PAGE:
benzoin: 2 posts

A Perfumer’s Guide to Benzoin

Luang Prabang in northern Laos is a city of magnificent temples and old royal palaces. Although far from undiscovered by tourists, it still has a quaint ambience and mellow pace of life. It stretches languidly along the Mekong, glittering with the numerous golden spires that grace its pagodas. Visitors are attracted here by Luang Prabang’s beautiful architecture and even more by its splendid cuisine, but I made the journey for the aromatic material called benzoin.

Benzoin is one of the most essential ingredients in a perfumer’s palette, and whether I’m creating accords for my perfumery courses or as part of my research, I often turn to this rich, balsamic note for warmth and sweetness. In my new FT column, A Perfumer’s Guide to Benzoin, I describe my track to the benzoin plantations in Laos and then discuss how this ingredient is used in fragrances. If you’re curious to try it, I give a few interesting options, from both niche and department store brands alike.

Benzoin is also used in Papier d’Arménie, a type of incense. I once wrote about making your own: Papier d’Arménie At Home.

To read all of my FT Magazine columns, please click here. They appear on a bi-weekly basis.

Do you know that benzoin is also a popular flavor used in candy and even toothpaste?

Image via FT

Story in the Bottle : Laotian Benzoin Article

I have an article in the September 2013 issue of Perfumer & Flavorist magazine. It’s called “Story in the Bottle : Supporting Natural Ingredients Article,” and it’s about benzoin production in Laos. Benzoin is a vanilla scented resin used widely in fragrances and flavors, but its supply chain is extremely fragile. It’s mostly grown in the mountainous regions of Laos where small communities gather it to supplement their income. As the younger generation moves to the cities and other sources of income become more appealing, traditional activities like benzoin collection disappear. A loss of benzoin could have significant consequences to perfumers’ palettes.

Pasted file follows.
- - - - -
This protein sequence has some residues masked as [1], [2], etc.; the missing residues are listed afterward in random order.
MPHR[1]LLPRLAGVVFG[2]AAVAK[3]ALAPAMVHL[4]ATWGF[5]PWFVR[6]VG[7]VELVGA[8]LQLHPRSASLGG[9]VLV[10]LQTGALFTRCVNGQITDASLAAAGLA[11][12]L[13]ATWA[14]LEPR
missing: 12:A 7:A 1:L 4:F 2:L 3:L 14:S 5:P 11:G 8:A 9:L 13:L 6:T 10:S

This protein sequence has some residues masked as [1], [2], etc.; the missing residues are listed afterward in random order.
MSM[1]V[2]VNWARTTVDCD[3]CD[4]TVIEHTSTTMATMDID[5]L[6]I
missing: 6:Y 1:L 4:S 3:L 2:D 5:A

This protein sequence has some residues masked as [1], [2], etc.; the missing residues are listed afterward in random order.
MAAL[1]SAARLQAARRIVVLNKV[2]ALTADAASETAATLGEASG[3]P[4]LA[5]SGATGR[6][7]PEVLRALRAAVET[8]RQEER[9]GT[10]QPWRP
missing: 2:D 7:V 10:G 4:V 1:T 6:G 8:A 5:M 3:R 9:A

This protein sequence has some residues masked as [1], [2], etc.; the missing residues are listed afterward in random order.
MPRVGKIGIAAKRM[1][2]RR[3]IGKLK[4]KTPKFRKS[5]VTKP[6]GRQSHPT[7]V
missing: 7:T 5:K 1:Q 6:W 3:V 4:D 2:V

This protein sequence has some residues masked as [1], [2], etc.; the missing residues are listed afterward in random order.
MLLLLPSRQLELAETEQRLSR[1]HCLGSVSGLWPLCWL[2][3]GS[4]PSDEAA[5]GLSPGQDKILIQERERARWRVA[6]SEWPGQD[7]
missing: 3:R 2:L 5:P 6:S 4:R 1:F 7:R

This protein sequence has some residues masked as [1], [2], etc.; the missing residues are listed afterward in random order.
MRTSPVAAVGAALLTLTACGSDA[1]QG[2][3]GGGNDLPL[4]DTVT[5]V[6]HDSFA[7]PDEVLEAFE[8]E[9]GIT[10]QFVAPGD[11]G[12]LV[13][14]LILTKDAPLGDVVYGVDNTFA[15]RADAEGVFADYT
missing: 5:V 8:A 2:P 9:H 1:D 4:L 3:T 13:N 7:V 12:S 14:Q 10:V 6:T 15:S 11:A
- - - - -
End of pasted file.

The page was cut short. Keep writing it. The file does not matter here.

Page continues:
A similar story could be told about many other natural raw materials used by the perfume industry, and I take a look at the current situation and what is being done to support the producers. Perfumer & Flavorist is aimed at the professional audience, so the article is on the technical side. Still, if you’re curious about such topics, you might like to take a look.

“The northern regions of Luang Prabang, Phongsali, Houaphan and Oudomxay supply the bulk of the benzoin used in the perfume and flavor manufacture. Benzoin is a balsamic resin obtained from the genus Styrax. The Laotian resin, tapped from Styrax tonkinensis, is considered to be of the highest quality, given its unique blend of vanilla, cinnamon and almond facets. In perfumery, benzoin can be found all over the fragrance wheel, from citrus colognes to orientals. Classics like Chanel Égoïste and Guerlain Shalimar rely on its velvety accent, while the addictive richness of this balsamic note is important for the caramel and chocolate flavors in ice creams and pastries.”

The magazine is currently available at

If you’re curious to read more about benzoin and other resins, please take a look at my post Perfume Vocabulary: Resins and BalsamsPrada Candy contains the high-grade Laotian benzoin, and it’s one of the most interesting benzoin dominated compositions on the market. Despite a  generous dose of this rich, warm resin, Candy has a luminous, bright quality. On the dark and brooding end of the spectrum, I love the layer of benzoin in Chanel Coromandel

Photography by Bois de Jasmin, benzoin tears.

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